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Market Update for February 2021

By Isaac Schweigert | March 13, 2021

February was a strong month for equity markets, much stronger than usual for that month of the year. Fixed income on the other hand, was down almost across the board.


February 2021 Market Performance

All index returns are total return (includes reinvestment of dividends) and are in Canadian Dollars unless noted.

Other Market Data Month-end Value Return for February 2021 2021 YTD return
Oil Price (USD) $61.50 +18.31% +26.75%
Gold Price (USD) $1,728.80 -6.57% -8.78%
US 3 month T-bill +0.04% -0.02%* -0.05%*
US 10 year Bond +1.44% +0.33%* +0.51%*
USD/CAD FX rate 1.2685 -0.74% -0.37%
EUR/CAD FX rate 1.5348 -1.06% -1.67%
CBOE Volatility Index (VIX) 27.95 -15.53% +22.86%
*Absolute change in yield, not the return from holding the security.


February was a strong month for equity markets, much stronger than usual for that month of the year. Fixed income on the other hand, was down almost across the board.

The S&P/TSX Composite was up +4.2%, +3.6% for 2021 so far. The S&P/TSX Small Cap was up more than double that at +9.4% for February.  In the US, equity market performance was more subdued; the large cap S&P500 was up +2.8% (+1.7% for 2021) while the small cap Russell 2000 index was up +6.1% for February and +11.5% for 2021.

The broad index of EAFE (Europe, Australasia & Far East) stocks was up +2.5% (+2.1% for 2021), European stocks were up +2.3% and British stocks were up +2.6% for the month.  Japanese stocks were another bright spot, up +4.7% for February and +5.5% for 2021 so far. Emerging market stocks were up +1.0% in February and are up +4.7% for 2021.

Bonds were one of the few weak spots in February.  The major Canadian bond index, the FTSE/TMX Universe Bond Index, was down -2.5%, its worst month since May 2004.  That index is on track for its worst quarterly performance since 1994. The FTSE/TMX Short-term Bond Index was down -0.8%, its worst month since June 2017.  US investment grade bonds fared similarly poorly; the ICE BoA AAA and BBB indexes were down -3.3% and -1.8% respectively for February.  The AAA index is down -5.5% so far in 2021, its worst drawdown since the 2008-09 financial crisis.  High yield did better at +0.3% for HY Master II and +0.6% for the CCC and lower index (the real junky stuff). Emerging market bonds were down -3.4%, their worst month since last March. REITs were up +3.9% in February.

Oil had a very strong February, up +18.3% putting it back above US$60/barrel.  Gold gave back -6.6% in February, and is now down -8.8% for 2021. With oil making up a large part of the diversified Bloomberg Commodities Index, it returned +6.5% for February and is +9.3% in 2021, putting it on track for its best year since 2016.

With oil recovering, its taking the Canadian Dollar (CAD) along with it.  CAD gained +0.7% against the US Dollar in February, and +1.1% against the Euro.



February 2021 Economic Indicator Recap

Below are the readings received in February for the major economic indicators: central bank interest rates, inflation, GDP and unemployment.

Below are the current readings on a few other often followed economic indicators: retail sales and housing market metrics.

A Closer Look at the Canadian Economy


Canada’s unemployment rate spiked up in January to 9.4%.  The economy lost 212,800 jobs during the month, well above the forecasts of a 47,500 decline.  225,400 of the losses were part time jobs which were concentrated in Ontario and Quebec; while full time employment rose 12,600.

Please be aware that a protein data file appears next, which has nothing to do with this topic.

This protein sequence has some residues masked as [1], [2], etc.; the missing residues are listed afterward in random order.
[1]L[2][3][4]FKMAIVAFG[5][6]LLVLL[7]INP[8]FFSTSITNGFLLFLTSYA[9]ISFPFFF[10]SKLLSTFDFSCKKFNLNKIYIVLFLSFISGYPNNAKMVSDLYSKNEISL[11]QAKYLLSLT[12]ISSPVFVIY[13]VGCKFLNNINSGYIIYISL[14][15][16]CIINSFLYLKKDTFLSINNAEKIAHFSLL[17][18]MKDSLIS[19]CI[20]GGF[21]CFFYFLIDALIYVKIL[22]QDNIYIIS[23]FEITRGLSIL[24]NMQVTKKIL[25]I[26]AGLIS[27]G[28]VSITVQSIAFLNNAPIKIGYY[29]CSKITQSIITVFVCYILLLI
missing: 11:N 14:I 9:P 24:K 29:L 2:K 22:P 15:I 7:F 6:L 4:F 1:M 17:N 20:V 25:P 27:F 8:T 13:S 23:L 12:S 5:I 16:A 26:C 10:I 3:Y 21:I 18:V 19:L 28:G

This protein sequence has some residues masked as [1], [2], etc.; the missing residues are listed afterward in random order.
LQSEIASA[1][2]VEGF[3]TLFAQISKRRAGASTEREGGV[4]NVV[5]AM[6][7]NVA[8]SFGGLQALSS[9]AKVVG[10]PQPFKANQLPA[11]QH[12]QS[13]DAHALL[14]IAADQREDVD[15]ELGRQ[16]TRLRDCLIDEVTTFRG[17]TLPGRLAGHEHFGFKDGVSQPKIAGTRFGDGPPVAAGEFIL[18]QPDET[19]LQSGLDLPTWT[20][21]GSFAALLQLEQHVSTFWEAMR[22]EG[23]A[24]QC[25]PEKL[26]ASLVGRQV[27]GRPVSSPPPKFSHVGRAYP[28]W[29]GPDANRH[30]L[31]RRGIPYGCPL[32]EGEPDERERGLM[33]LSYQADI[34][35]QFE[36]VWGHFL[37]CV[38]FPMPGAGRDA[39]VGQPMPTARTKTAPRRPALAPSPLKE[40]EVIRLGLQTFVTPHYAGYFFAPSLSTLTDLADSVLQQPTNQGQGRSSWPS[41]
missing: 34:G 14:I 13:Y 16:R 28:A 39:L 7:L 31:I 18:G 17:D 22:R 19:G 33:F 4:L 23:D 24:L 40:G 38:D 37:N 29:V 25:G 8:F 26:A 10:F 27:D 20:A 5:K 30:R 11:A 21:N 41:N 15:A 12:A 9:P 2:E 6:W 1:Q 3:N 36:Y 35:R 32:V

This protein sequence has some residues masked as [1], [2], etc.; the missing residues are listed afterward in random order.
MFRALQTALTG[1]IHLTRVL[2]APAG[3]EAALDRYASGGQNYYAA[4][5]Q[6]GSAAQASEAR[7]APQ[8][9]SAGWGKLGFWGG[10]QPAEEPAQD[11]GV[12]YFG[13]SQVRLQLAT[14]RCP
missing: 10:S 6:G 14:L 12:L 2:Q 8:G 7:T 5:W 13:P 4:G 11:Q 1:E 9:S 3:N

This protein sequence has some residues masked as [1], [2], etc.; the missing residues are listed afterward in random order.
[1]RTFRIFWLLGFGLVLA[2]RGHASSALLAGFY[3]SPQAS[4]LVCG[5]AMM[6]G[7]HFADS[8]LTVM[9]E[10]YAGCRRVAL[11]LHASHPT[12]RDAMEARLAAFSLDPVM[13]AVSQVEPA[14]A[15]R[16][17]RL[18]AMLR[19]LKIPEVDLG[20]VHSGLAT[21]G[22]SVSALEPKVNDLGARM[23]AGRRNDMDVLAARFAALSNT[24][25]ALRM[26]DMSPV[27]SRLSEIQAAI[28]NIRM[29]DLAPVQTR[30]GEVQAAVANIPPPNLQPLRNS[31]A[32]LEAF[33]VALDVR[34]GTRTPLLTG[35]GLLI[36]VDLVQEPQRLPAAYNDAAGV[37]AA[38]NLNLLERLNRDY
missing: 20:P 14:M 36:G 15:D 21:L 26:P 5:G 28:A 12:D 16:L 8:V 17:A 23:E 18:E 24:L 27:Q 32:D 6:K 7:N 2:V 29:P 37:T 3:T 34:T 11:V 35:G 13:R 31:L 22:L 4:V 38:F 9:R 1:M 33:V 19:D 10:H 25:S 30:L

Housing prices across Canada were up +0.3% in January. Hamilton was the top performer at +2.0%, followed by Montreal (+1.0%), Victoria (+0.6%) and Halifax (+0.4%), while Toronto, Calgary, Edmonton, and Winnipeg were down for the month.

The level of new housing starts rose a whopping +23.1% in January, with urban construction rising +27.7%.  Building permits rose +8.2% to an all-time high $9.9 billion, as residential construction permits rose +10.6% to $7.1 billion.

The inflation rate for January was +0.6%, and +1.0% on an annual basis.  Core inflation which excludes more variable items such as gasoline, natural gas, fruit & vegetables and mortgage interest was +1.6%.  The cost of transportation, recreation, and food rose.

Retail sales were down -3.4% in December, the first monthly decline since April’s record -24.8% drop.  The decline was attributed to increased COVID-19 cases which caused provincial governments to reinstate some social distancing measures.  Compared to December 2019 retail sales were up +3.3%. For 2020 overall, retail sales were down -1.4% compared to 2019, the largest annual decline since the 2009 recession.

Canada’s GDP was up +0.1% in December, the eight consecutive monthly gain since the biggest contraction on record in March and April.  Collectively the goods producing sectors rose +0.6% while the services sectors declined -0.1%.  12 of 20 industrial sectors posted gains in December.  For 2020, 17 of 20 industrial sectors declined; the goods sectors shrank -6.2% in the largest decline since 2009, while the services sectors declined -4.9%, their largest decline since the data series began in 1961.

As expected, the Bank of Canada left its benchmark interest rate at 0.25% at the January 20 meeting.  The benchmark interest rate is expected to remain at its current low level until into 2023. The BoC has maintained its quantitative easing program of purchasing at least $4 billion of bonds.


*Sources: MSCI, FTSE, Morningstar Direct, Trading Economics


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Isaac Schweigert

Isaac Schweigert

Isaac is a CFA charterholder and is Portfolio Manager and Chief Compliance Officer at ModernAdvisor. He has over 11 years of investment industry experience, including asset allocation, portfolio management, due diligence, compliance and reporting.